Monday--Ezekiel 16. It's interesting--chapter 15 barely had 10 verses, and this chapter has upwards of 60 verses! It's neat, though, that an entire story happens in this chapter. Israel is pathetic and basically a loser, and God cleans her up and makes her beautiful, but instead of feeling gratitude and wanting to please the One Who made her what she is now, she becomes arrogant and takes advantage of the attention she gets from her looks. Of course, that makes God angry, and He throws her, ashamed, into captivity. But then (of course) she repents, and He once again protects and shows evidence of His everlasting love.
Tuesday--Ezekiel 17. In my husband's debating, the other person often tries to use an analogy to make their point. Last week we were talking about it, noticing how man's analogies often break down not too far into it. Jesus used parables throughout his ministry, and he explained every little thing in the parable. God used a parable here with Israel! So cool to see different parts of the Bible agreeing with each other.
Wednesday--Ezekiel 18. I am so thankful that God doesn't judge me for what my parents have done, and I am equally thankful that God won't judge my son for what his parents do. Israel didn't think this was fair or equal. I do, though. God repeats it twice in this chapter, and it's a good reminder to me to do right: "The soul that sinneth, it shall die."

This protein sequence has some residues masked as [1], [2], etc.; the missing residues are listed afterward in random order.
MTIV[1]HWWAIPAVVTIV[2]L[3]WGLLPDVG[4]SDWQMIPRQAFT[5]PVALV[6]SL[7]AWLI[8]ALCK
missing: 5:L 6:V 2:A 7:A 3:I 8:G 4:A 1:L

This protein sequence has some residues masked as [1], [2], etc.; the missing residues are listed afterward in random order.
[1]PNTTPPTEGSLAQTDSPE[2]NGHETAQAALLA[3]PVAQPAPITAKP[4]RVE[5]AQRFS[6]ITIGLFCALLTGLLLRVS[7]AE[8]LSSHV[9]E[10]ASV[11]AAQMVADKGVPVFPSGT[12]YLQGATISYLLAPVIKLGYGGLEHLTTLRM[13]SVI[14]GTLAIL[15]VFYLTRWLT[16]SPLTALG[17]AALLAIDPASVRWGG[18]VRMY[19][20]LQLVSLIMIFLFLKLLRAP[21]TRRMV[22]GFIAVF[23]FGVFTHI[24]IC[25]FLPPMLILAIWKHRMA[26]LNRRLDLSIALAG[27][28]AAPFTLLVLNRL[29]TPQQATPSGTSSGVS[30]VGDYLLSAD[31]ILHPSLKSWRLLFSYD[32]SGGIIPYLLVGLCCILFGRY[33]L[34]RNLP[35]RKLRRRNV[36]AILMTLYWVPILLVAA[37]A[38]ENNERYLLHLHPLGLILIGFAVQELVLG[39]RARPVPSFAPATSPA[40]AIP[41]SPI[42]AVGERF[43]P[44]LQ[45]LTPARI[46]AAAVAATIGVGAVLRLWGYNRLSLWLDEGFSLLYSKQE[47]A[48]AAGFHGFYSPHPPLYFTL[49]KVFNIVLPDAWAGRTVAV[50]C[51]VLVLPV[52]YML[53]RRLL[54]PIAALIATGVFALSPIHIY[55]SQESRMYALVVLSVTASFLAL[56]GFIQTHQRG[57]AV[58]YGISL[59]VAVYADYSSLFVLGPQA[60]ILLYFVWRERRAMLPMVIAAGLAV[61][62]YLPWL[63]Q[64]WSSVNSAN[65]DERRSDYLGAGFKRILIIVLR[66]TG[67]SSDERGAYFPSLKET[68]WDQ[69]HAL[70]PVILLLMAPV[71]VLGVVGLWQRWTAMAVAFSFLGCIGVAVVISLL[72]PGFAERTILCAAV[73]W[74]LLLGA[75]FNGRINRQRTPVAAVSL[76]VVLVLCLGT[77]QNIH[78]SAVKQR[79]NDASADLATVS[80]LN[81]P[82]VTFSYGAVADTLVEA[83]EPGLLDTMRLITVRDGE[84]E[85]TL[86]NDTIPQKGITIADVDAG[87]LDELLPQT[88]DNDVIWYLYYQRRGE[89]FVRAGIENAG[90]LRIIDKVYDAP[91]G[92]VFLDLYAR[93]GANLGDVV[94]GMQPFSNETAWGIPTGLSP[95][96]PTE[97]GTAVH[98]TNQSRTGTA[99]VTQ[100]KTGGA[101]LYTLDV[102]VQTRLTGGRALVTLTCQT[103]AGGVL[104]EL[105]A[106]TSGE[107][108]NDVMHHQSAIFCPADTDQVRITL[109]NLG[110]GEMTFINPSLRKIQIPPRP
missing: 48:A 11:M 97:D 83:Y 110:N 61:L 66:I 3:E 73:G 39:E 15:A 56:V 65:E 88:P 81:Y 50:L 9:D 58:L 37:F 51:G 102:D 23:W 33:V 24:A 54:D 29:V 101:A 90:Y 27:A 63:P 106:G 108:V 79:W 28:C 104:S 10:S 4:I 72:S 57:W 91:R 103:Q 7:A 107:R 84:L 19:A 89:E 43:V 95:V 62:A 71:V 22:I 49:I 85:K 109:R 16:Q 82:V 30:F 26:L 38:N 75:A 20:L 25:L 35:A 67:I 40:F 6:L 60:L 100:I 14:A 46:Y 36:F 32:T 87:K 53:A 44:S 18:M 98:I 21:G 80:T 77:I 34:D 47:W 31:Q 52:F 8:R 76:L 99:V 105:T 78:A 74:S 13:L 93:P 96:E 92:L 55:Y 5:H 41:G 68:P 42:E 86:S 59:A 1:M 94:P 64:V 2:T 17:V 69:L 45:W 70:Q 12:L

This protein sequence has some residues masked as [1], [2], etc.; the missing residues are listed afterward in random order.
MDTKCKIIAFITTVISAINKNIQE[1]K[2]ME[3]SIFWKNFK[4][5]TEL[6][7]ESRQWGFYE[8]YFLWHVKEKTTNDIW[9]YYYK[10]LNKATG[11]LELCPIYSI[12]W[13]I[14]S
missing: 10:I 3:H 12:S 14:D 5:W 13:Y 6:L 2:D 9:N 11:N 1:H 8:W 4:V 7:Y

Thursday--Ezekiel 19. This chapter has two analogies in it, neither of which I completely understand. I do know that the analogies are sad stories, with not-happy endings. I think God is just sad that Israel didn't follow him, and this is His way of expressing that sorrow.
Friday--Ezekiel 20. When my son has disobeyed me, and then turns right around and asks for something special, I don't like it, and neither does God like it when His children do the same thing. Those Israelites, I understand why God likens them to sheep--they are so dumb! I am encouraged by their--for lack of a better word--stupidity, to try to live in such a way that if someone were to write down an accounting of my life after I'm gone, it wouldn't have quite as many "and she hardened her heart and served idols" sections.
Saturday--Ezekiel 21. The Lord seems angry in this chapter. He is giving Ezekiel some prophecies, and He repeats Himself several times. "Overturn, overturn, overturn" and "the sword, the sword", among others. I end up reading it like God is almost out of breath from trying not to shout with anger. How many times have I made God out of breath because I won't just do right?